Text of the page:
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WinWerth® Artefact Corrections

WinWerth® Artefact Corrections – overview of the novelties

When measuring with computed tomography, systematic measurement errors called artefacts occur in the volume. Correction methods integrated in the WinWerth® measurement software can greatly reduce artefacts and increase measurement accuracy accordingly.

The empirical artifact correction EAK is a proven method for reducing artifacts caused by beam hardening and scattered radiation. For measurement objects of one material and one density, the relationship between the attenuation of X-ray radiation by the measurement object and the transmitted length can be described by a characteristic curve. This relationship is determined experimentally on a calibrated material sample or on the workpiece itself. The characteristic curve can be used in a subsequent measurement to strongly reduce beam hardening and some scattered beam artifacts. This method has proven itself over many years in application, but reaches its limits for some tasks. Newer methods described below allow the specific reduction of artifacts caused by different physical effects.

WinWerth® Artefact Corrections – overview of the novelties
Empirical artifact correction: volume without (left) and with correction (right)

Large and dense workpieces

Scattered radiation generated in the measured object causes falsified intensity values to be measured, resulting in artifacts in the volume. These scattered radiation artifacts are simulated using a volume from a master part measurement and then used to correct the volume.

Scattered radiation results from scattering of X-ray photons in the workpiece due to the Compton effect. This occurs in particular during tomography of relatively large objects made of dense materials that are difficult to penetrate. At low magnifications or short distances between the target and the detector, a larger part of the resulting scattered radiation is detected. The main application of scattering artifact correction is therefore the reduction of systematic measurement errors when measuring large objects made of highly attenuating materials, for example, large turbine blades, engine blocks and gearbox housings.

WinWerth® Artefact Corrections – overview of the novelties
Scattering artifact correction: volume without (left) and with correction (right)

Large cone beam angle

Tomography with a cone-shaped X-ray beam enables short measuring times by simultaneously detecting large areas of the workpiece. However, as the cone beam angle increases, the workpiece is scanned more poorly. A patented method can be used to simulate the resulting cone beam artifacts on the target geometry and apply them to correct the measurement volume.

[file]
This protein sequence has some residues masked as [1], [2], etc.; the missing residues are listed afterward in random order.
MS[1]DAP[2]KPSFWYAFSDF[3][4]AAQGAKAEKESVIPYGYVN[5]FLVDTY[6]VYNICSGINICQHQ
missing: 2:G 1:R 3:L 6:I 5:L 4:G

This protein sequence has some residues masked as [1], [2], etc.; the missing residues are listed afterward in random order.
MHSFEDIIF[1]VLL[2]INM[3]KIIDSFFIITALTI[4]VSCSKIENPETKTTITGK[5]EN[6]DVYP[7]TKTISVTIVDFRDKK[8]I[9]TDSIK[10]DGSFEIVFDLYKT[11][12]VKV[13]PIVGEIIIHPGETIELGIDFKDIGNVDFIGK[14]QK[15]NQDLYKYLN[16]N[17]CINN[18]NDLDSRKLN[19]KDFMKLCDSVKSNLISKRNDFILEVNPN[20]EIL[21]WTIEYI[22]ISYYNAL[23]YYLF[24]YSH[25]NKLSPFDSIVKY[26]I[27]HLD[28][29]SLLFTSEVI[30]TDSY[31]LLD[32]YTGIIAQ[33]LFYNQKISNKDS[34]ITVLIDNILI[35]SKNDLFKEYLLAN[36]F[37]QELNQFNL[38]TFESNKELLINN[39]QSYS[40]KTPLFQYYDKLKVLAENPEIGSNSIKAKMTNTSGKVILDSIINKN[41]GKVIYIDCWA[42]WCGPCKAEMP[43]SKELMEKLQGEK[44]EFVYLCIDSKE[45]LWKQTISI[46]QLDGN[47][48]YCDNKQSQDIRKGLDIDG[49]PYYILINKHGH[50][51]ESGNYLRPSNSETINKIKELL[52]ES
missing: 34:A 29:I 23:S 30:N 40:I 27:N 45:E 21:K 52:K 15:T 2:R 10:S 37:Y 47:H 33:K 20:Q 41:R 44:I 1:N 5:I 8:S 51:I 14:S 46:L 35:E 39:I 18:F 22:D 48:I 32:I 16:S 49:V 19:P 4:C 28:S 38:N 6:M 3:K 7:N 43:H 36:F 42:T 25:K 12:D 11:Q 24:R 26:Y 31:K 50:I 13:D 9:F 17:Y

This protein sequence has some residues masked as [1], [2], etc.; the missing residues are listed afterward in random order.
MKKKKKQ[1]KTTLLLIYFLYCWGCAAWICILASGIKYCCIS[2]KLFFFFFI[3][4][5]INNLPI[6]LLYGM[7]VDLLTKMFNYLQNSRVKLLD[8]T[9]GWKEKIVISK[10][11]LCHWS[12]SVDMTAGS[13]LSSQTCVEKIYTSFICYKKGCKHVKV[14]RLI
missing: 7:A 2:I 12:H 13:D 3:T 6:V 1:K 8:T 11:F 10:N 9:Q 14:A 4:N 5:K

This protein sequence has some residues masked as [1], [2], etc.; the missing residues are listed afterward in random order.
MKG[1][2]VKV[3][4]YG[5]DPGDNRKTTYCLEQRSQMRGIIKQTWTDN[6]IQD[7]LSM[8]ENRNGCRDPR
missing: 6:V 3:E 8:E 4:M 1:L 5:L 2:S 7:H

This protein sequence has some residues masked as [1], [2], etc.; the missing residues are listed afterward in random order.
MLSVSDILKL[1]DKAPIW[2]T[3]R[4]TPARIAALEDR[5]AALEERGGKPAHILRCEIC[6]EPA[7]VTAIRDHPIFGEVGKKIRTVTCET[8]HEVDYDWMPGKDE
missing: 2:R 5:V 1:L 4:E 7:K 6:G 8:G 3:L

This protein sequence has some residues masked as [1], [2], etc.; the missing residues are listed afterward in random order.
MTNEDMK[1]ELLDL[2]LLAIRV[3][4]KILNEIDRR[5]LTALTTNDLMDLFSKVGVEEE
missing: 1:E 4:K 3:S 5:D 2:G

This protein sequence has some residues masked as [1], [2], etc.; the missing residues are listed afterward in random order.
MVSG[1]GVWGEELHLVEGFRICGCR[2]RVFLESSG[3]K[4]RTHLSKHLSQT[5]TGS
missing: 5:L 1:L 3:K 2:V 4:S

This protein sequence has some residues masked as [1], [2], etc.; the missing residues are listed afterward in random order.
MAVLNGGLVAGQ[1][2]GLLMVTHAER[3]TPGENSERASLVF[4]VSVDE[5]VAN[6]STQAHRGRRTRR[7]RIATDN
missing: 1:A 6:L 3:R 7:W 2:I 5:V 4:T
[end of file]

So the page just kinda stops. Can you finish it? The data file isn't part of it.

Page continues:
The correction can be calculated by simulation on the CAD model or on a point cloud of a master part measurement of the workpiece. Once calculated, the correction is applicable to point clouds of the same workpiece or further workpieces of the same type, e.g., in a series measurement. Volumes can also be corrected. The calculation of the correction is based on a simulation on a point cloud of the measured workpiece.

By measuring with a larger cone beam angle, it is possible to reduce the measurement time for the same repeatability or to improve the repeatability for the same measurement time. This is achieved by using a larger part of the available radiation energy, for example by reducing the focus-detector distance (FDD) at the same imaging scale. The cone beam artifacts and the resulting systematic measurement errors can be greatly reduced by using cone beam artifact correction.

WinWerth® Artefact Corrections – overview of the novelties
Cone beam artifact correction: volume without (left) and with correction (right)

Ring artifacts when measuring low attenuating materials

The sensitivity determines the conversion of X-ray radiation into a measured intensity. Due to not fully corrected sensitivity differences, the same radiation intensity at two neighboring pixels leads to darker or lighter gray values, respectively. Back-projection of these differences in all rotational positions results in ring-shaped artifacts in the reconstructed volume.

With the new WinWerth® ring artifact correction, the information contained in the intensity images about the sensitivity differences between the pixels is determined from the current measurement and used for fine correction of the images. In the volume reconstructed from this, the ring artifacts are greatly reduced. These are more noticeable in the case of weakly absorbing workpieces. For this reason, the use of this correction method is particularly useful for measurements of workpieces with a low attenuation capability, such as micro-gears made of plastic, material samples of foam materials or lens packages for smartphones..

WinWerth® Artefact Corrections – overview of the novelties
Ring artifact correction: volume without (left) and with correction (right)

Further information:

Computed tomography

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